Hydrogen sulphide (H₂S)

Hydrogen sulfide (H₂S)

Hydrogen sulphide is a colourless, malodorous and highly toxic gas that is flammable and highly combustible. It has the typical smell of rotten eggs and is produced when proteins from sulphur-containing amino acids are decomposed by putrefactive and sulphur bacteria.

Can be measured with:

✓ measurable with air-Q pro as well as air-Q science


Hydrogen sulphide can be detected even in very small quantities due to its rotten egg smell. This typical smell arises due to the decomposition process of proteins from sulphur-containing amino acids by sulphur or putrefactive bacteria. It is also used to extract sulphur from crude oil.

Hydrogen sulphide is corrosive and forms a weak acid. As an aqueous solution, it reacts with several different heavy metal salts to form insoluble sulphides. In this way, H₂S can be bound to iron sulphide - thus cleaning bio and digester gas plants of H₂S. This is necessary because the corrosive properties of hydrogen sulphide could otherwise cause significant problems in gas engines during the biogas combustion process.

H₂S is a gasotransmitter that can be produced in the human body and functions as a messenger substance that serves intercellular communication and has a vasodilatory effect. The substance is also said to have a healing effect. It can be found in some spas, where it is contained in low and not harmful concentrations in the healing water and is said to have a positive influence on skin diseases, among other things.

On the other hand, H₂S is a very toxic gas, which in high concentrations can cause death within a short time.

Hydrogen sulphide collects on the ground due to its higher density than air.

Limits of hydrogen sulphide:

Hydrogen sulfide forms a highly flammable gas-air mixture. The lower explosion limit (LEL) of the substance is 4.3% by volume (approx. 43,000 ppm / 60 g/m³) and the upper explosion limit (UEL) is 45.5% by volume (approx. 450,000 ppm / 650 g/m³).

Currently, the occupational exposure limit (OEL) for H₂S is 5 ppm and the maximum occupational exposure limit (MAC) is 10 ppm. Thus, according to current knowledge, at a concentration of 10 ppm, health is not endangered even by prolonged inhalation. However, this value must not be exceeded at any time, even for a short time. Asthmatics react with bronchoconstriction (increase of breathing resistance) already at a concentration of 2 ppm.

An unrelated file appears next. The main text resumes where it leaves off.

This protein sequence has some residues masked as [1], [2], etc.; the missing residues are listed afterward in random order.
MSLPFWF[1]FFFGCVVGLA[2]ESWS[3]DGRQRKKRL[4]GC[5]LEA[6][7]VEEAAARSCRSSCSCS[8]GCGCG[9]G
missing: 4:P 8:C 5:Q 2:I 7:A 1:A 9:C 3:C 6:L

Designationning Sulphur limit valueshydrogen
Workplacelimit value (AGW) 5 ppm (corresponds to approx. 7 mg/m³)
MAK value (maximum workplaceconcentration) 10 ppm (corresponds to approx. 14 mg/m³)

Consequences of too high a concentration:

Exposure to the substance in low doses over a longer period of time can lead to symptoms such as fatigue, headaches, impaired memory and concentration, irritability and loss of appetite.

Above approx. 200 ppm, the gas numbs the olfactory receptors by gradually dulling them. As a result, an increased hydrogen sulphide concentration is usually hardly noticed via the sense of smell.

H₂S attacks the mucous membranes and tissue fluid in the eyes, nose, throat and lungs on contact, causing severe irritation. It can also lead to water retention in the lungs.

The destruction of the red blood pigment haemoglobin impairs respiration. Thus, hydrogen sulphide also has a toxic effect on the central and peripheral nervous system as well as the heart.

The following effects arise from the above values:

Concentration Impact
up to 10 ppm no signs of poisoning or other health hazards.
> 20 ppm Damage to the cornea of the eyes with prolonged exposure.
> 100 ppm Irritation of the mucous membranes of the eyes and respiratory tract, coughing irritation, increased salivation.
Life-threatening after several hours.
> 200 ppm Headache, breathing difficulties, anaesthesia of the olfactory receptors.
> 300 ppm Nausea and nausea, fatigue, drowsiness and dizziness.
> 500 ppm Cramps, fainting.
Life-threatening within 30 minutes.
> 700 ppm Sudden loss of consciousness up to respiratory arrest and death.
Life-threatening within a few minutes.
from approx. 5,000 ppm fatal within a few seconds.

Emergence of H₂S:

Hydrogen sulphide occurs in nature in many raw materials, e.g. as a component of both crude oil and natural gas in the form of volcanic gas and in dissolved form in spring water. In addition, it is formed during decay or decomposition processes in any form of biomass decomposition (for example in landfills, sewage systems, sewage treatment plants or slurry pits) or during digestion in the intestine.

Sensor used:

Hydrogen sulfide is measured in the air-Q by means of an electrochemical sensor. H₂S molecules "dock" on the surface of the sensor and cause a measurable current. The sensor used has high accuracy and a particularly long service life. The disadvantage of all electrochemical sensors is cross-sensitivity. Thus, the sensor also reacts slightly to ozone and chlorine and then shows a deflection to negative values as well as slightly to SO₂ and NO with a deflection to positive values.

Measure hydrogen sulphide:

Measure hydrogen sulphide and other gases and pollutants in indoor air in real time with the air-Q air analyser. The hydrogen sulphide sensor can be ordered in the shop.

air-Qs, which use the sensor for

Hydrogen sulfide (H₂S)


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